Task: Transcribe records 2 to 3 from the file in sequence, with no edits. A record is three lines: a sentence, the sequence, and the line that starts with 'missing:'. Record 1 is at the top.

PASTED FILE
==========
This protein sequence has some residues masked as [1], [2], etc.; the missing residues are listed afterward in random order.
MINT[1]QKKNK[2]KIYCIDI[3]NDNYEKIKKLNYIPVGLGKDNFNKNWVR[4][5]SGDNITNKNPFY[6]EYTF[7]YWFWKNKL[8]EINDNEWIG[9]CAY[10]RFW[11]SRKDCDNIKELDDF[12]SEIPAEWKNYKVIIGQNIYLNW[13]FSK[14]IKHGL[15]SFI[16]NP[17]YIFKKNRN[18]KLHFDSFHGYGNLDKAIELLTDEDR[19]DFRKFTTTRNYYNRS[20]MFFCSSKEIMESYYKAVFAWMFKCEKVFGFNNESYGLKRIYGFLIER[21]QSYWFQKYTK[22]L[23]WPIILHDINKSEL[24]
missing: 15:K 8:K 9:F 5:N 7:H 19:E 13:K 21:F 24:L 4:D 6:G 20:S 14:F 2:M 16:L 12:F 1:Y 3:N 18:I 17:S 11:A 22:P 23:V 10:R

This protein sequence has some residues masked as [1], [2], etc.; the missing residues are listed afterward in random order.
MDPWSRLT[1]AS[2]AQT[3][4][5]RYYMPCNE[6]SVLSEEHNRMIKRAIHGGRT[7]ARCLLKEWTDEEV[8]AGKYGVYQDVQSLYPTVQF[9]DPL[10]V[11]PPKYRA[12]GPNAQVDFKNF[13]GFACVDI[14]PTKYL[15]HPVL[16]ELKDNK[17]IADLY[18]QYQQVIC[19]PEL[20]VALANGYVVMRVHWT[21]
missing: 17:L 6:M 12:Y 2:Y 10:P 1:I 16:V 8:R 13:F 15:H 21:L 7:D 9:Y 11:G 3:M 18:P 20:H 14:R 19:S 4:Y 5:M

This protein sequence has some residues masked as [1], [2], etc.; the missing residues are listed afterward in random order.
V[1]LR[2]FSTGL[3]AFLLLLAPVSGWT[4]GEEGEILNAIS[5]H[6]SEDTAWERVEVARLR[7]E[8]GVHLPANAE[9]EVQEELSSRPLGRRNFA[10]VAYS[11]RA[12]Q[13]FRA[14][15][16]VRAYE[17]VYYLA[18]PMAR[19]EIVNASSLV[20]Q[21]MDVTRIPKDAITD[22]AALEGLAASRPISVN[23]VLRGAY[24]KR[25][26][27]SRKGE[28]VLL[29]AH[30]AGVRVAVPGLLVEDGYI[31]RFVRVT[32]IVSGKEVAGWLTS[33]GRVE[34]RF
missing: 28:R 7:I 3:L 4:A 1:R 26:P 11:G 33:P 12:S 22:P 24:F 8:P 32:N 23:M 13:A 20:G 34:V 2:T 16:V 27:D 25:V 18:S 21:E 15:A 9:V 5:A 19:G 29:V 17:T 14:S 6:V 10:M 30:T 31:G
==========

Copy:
This protein sequence has some residues masked as [1], [2], etc.; the missing residues are listed afterward in random order.
MDPWSRLT[1]AS[2]AQT[3][4][5]RYYMPCNE[6]SVLSEEHNRMIKRAIHGGRT[7]ARCLLKEWTDEEV[8]AGKYGVYQDVQSLYPTVQF[9]DPL[10]V[11]PPKYRA[12]GPNAQVDFKNF[13]GFACVDI[14]PTKYL[15]HPVL[16]ELKDNK[17]IADLY[18]QYQQVIC[19]PEL[20]VALANGYVVMRVHWT[21]
missing: 17:L 6:M 12:Y 2:Y 10:P 1:I 16:V 8:R 13:F 15:H 21:L 7:D 9:Y 11:G 3:M 18:P 20:H 14:R 19:S 4:Y 5:M

This protein sequence has some residues masked as [1], [2], etc.; the missing residues are listed afterward in random order.
V[1]LR[2]FSTGL[3]AFLLLLAPVSGWT[4]GEEGEILNAIS[5]H[6]SEDTAWERVEVARLR[7]E[8]GVHLPANAE[9]EVQEELSSRPLGRRNFA[10]VAYS[11]RA[12]Q[13]FRA[14][15][16]VRAYE[17]VYYLA[18]PMAR[19]EIVNASSLV[20]Q[21]MDVTRIPKDAITD[22]AALEGLAASRPISVN[23]VLRGAY[24]KR[25][26][27]SRKGE[28]VLL[29]AH[30]AGVRVAVPGLLVEDGYI[31]RFVRVT[32]IVSGKEVAGWLTS[33]GRVE[34]RF
missing: 28:R 7:I 3:L 4:A 1:R 26:P 11:G 33:P 12:S 22:P 24:F 8:P 32:N 23:M 13:A 20:G 34:V 2:T 16:V 27:D 25:V 18:S 21:E 15:A 9:V 5:A 19:G 29:V 17:T 14:S 6:V 10:M 30:T 31:G